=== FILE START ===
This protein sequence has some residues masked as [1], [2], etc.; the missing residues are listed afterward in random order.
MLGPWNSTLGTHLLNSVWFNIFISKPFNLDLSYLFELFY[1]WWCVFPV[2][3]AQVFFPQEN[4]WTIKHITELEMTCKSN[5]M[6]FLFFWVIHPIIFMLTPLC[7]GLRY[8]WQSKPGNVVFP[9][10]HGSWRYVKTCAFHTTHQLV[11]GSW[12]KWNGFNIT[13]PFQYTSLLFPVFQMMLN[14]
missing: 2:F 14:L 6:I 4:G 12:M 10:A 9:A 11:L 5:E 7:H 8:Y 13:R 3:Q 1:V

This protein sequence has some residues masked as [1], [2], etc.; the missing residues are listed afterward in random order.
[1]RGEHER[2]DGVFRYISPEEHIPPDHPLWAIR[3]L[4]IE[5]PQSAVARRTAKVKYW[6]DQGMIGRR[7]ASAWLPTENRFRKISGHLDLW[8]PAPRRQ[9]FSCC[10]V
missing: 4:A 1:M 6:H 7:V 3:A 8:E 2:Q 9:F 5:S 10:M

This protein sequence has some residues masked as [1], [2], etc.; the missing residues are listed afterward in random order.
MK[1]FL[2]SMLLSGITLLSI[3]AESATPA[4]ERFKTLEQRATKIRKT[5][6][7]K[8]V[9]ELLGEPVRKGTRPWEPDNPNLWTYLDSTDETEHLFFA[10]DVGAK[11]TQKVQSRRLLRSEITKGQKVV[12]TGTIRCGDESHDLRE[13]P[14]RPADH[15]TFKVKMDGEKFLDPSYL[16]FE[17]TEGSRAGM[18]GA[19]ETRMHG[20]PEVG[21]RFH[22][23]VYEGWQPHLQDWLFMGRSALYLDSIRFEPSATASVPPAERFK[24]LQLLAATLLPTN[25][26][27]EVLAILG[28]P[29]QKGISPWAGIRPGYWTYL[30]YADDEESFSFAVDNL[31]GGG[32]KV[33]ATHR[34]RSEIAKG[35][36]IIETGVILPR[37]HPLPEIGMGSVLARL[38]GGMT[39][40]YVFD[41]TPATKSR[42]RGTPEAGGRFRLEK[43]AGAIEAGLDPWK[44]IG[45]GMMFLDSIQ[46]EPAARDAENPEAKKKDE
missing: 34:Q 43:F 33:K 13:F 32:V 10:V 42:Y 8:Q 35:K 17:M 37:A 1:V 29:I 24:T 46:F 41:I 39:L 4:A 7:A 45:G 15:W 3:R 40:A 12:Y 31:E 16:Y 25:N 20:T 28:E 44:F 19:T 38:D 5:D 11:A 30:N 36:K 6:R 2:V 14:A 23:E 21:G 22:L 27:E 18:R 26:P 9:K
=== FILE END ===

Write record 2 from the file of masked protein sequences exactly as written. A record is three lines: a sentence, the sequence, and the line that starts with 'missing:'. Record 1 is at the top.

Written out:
This protein sequence has some residues masked as [1], [2], etc.; the missing residues are listed afterward in random order.
[1]RGEHER[2]DGVFRYISPEEHIPPDHPLWAIR[3]L[4]IE[5]PQSAVARRTAKVKYW[6]DQGMIGRR[7]ASAWLPTENRFRKISGHLDLW[8]PAPRRQ[9]FSCC[10]V
missing: 4:A 1:M 6:H 7:V 3:A 8:E 2:Q 9:F 5:S 10:M